I can’t comment on US media circuses, but this is CLEARLY much bigger than OJ Simpson. I haven’t found too many CBC reports that were ‘out of line’. I’d bring up Richard’s point-one can perhaps argue that CBC should have been talking about NB Power BEFORE, but essentially it is doing now what it should have been doing before-that goes double for Irvings media.
As for elections, keep in mind an election is over half a year away, not ‘a few months’. The last election you had in New Brunswick was over and done with from announcement to vote in less than HALF that time, so that argument isn’t that credible. I’ll say it again, this is NOT the time to talk policy, the horrible way this policy was made means that attention needs to be on killing policy, otherwise, NB is a complete joke as any kind of credible ‘democratic’ country. While I do agree with the serious economic problems NB (and much of the world) faces, it pales in comparison to the problems the political system faces. Right now its like a three ring circus in Fredericton, with resignations, both caucus and cabinet, MLA’s rapping and giving the finger and screaming like lunatics-even moreso than usual. You can’t make that argument until after the March vote at the earliest.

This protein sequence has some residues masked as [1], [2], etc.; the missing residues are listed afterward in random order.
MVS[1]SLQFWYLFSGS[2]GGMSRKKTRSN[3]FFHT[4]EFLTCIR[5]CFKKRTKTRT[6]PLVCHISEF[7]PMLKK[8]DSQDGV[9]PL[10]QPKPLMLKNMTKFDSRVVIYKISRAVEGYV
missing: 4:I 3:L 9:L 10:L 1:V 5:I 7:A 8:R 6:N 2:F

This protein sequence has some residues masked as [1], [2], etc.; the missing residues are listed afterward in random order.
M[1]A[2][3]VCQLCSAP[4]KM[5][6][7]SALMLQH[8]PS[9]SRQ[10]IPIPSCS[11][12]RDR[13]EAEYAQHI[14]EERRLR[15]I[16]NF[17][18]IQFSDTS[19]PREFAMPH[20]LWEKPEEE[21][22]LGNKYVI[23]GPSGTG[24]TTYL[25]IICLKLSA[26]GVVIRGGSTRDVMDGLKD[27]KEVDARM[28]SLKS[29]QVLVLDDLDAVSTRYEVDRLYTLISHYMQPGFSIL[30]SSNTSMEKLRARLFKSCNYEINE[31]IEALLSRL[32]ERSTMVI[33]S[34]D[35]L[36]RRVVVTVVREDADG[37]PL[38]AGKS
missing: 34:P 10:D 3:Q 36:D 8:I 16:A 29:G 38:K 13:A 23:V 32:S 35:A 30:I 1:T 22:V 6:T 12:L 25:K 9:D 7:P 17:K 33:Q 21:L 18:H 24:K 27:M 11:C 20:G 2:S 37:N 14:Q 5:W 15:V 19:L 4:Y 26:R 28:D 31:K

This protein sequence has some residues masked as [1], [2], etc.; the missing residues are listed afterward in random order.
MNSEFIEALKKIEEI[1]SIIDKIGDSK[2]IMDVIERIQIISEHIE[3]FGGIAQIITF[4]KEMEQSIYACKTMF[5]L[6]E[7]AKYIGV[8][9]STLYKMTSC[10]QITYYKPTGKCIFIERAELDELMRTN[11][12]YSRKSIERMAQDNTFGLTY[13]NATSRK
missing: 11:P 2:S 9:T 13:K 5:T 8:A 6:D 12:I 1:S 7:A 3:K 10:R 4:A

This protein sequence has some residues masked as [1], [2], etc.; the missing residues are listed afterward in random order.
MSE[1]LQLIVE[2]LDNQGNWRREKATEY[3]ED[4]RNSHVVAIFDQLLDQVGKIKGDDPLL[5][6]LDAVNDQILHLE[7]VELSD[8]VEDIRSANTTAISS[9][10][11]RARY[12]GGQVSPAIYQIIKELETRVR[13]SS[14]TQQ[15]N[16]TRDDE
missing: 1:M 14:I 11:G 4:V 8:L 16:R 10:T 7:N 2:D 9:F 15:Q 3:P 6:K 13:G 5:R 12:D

But it’s hard to get a ship to a good designation when you don’t have control of the ship, and even harder when those in control seem to be insane.
I was also going to mention that similar sales of public utilities usually have even more media coverage. The BC Rail deal is still being played out in the courts and media, another sale of public assets which it may turn out had outright criminality built right in.
I see very little prospect for sensible policy discussions any time soon. Media do not have the reporting depth or talent to help us discuss these issues, and there is no way the Irving media or the CBC are going to put more resources into this. The CBC has been very disappointing on this issue; its one thing to have a point-of-view, but is it necessary to throw all professionalism out the window in your on-air reporting? Terry Seguin, Jacques Poitras and Robert Jones should be ashamed of themselves. The Irving media, for all their faults, have provided provided plenty of thoughtful opeds on both sides of the issue.
For the policy discussions we need to have, you need to have be able to bring some expertise to bear, not just expertise in the sense of independent analyses, but expertise within the reporting fraternity in these areas as well. We need a few ingredients to get things going: transparency in govt, legislation to create media diversity (with incentives for policy wonks), and some public institutions that give a damn about NB.